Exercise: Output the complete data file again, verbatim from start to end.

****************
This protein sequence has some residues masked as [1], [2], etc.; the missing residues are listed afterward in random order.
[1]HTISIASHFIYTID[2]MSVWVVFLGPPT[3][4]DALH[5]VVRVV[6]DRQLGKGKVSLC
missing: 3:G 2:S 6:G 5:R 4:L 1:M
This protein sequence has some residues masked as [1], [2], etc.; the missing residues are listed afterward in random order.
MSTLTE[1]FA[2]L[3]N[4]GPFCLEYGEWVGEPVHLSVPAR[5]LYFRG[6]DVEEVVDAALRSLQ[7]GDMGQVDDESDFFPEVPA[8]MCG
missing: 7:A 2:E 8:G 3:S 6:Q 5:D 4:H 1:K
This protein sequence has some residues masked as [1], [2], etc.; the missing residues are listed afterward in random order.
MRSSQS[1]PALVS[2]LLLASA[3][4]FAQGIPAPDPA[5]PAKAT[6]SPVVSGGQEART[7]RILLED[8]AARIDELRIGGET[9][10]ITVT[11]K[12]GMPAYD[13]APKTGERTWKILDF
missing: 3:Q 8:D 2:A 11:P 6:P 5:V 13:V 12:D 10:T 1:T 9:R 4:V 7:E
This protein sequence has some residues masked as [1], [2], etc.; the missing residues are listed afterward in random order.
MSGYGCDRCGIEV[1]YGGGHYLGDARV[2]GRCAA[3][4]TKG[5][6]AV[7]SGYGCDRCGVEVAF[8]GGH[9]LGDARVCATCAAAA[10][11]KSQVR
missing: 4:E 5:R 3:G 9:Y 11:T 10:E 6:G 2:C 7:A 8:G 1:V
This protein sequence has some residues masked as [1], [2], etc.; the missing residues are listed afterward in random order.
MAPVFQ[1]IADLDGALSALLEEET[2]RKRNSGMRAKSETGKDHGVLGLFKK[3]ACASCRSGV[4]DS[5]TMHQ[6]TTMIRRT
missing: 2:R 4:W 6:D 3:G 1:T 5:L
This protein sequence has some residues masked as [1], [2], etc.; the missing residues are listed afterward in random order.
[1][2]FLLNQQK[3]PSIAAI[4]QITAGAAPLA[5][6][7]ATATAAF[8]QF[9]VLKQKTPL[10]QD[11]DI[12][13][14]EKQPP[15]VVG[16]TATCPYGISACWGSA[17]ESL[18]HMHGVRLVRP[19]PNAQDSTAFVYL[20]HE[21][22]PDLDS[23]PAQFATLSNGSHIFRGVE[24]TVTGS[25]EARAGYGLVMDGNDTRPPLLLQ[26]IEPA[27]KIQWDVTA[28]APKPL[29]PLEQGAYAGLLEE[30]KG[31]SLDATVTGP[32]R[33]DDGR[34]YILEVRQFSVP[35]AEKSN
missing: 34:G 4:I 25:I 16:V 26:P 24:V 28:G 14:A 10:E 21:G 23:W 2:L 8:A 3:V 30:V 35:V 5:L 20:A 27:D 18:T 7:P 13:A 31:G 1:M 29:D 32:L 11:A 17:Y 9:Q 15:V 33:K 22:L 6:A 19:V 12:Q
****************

This protein sequence has some residues masked as [1], [2], etc.; the missing residues are listed afterward in random order.
[1]HTISIASHFIYTID[2]MSVWVVFLGPPT[3][4]DALH[5]VVRVV[6]DRQLGKGKVSLC
missing: 3:G 2:S 6:G 5:R 4:L 1:M
This protein sequence has some residues masked as [1], [2], etc.; the missing residues are listed afterward in random order.
MSTLTE[1]FA[2]L[3]N[4]GPFCLEYGEWVGEPVHLSVPAR[5]LYFRG[6]DVEEVVDAALRSLQ[7]GDMGQVDDESDFFPEVPA[8]MCG
missing: 7:A 2:E 8:G 3:S 6:Q 5:D 4:H 1:K
This protein sequence has some residues masked as [1], [2], etc.; the missing residues are listed afterward in random order.
MRSSQS[1]PALVS[2]LLLASA[3][4]FAQGIPAPDPA[5]PAKAT[6]SPVVSGGQEART[7]RILLED[8]AARIDELRIGGET[9][10]ITVT[11]K[12]GMPAYD[13]APKTGERTWKILDF
missing: 3:Q 8:D 2:A 11:P 6:P 5:V 13:V 12:D 10:T 1:T 9:R 4:V 7:E
This protein sequence has some residues masked as [1], [2], etc.; the missing residues are listed afterward in random order.
MSGYGCDRCGIEV[1]YGGGHYLGDARV[2]GRCAA[3][4]TKG[5][6]AV[7]SGYGCDRCGVEVAF[8]GGH[9]LGDARVCATCAAAA[10][11]KSQVR
missing: 4:E 5:R 3:G 9:Y 11:T 10:E 6:G 2:C 7:A 8:G 1:V
This protein sequence has some residues masked as [1], [2], etc.; the missing residues are listed afterward in random order.
MAPVFQ[1]IADLDGALSALLEEET[2]RKRNSGMRAKSETGKDHGVLGLFKK[3]ACASCRSGV[4]DS[5]TMHQ[6]TTMIRRT
missing: 2:R 4:W 6:D 3:G 1:T 5:L
This protein sequence has some residues masked as [1], [2], etc.; the missing residues are listed afterward in random order.
[1][2]FLLNQQK[3]PSIAAI[4]QITAGAAPLA[5][6][7]ATATAAF[8]QF[9]VLKQKTPL[10]QD[11]DI[12][13][14]EKQPP[15]VVG[16]TATCPYGISACWGSA[17]ESL[18]HMHGVRLVRP[19]PNAQDSTAFVYL[20]HE[21][22]PDLDS[23]PAQFATLSNGSHIFRGVE[24]TVTGS[25]EARAGYGLVMDGNDTRPPLLLQ[26]IEPA[27]KIQWDVTA[28]APKPL[29]PLEQGAYAGLLEE[30]KG[31]SLDATVTGP[32]R[33]DDGR[34]YILEVRQFSVP[35]AEKSN
missing: 34:G 4:I 25:I 16:V 26:P 24:V 28:G 14:A 10:E 21:G 23:W 2:L 8:A 3:V 30:V 35:V 5:L 20:A 27:D 18:T 7:P 13:A 31:G 1:M 29:D 32:L 11:A 17:Y 9:Q 15:V 33:K 22:L 6:A 19:V 12:Q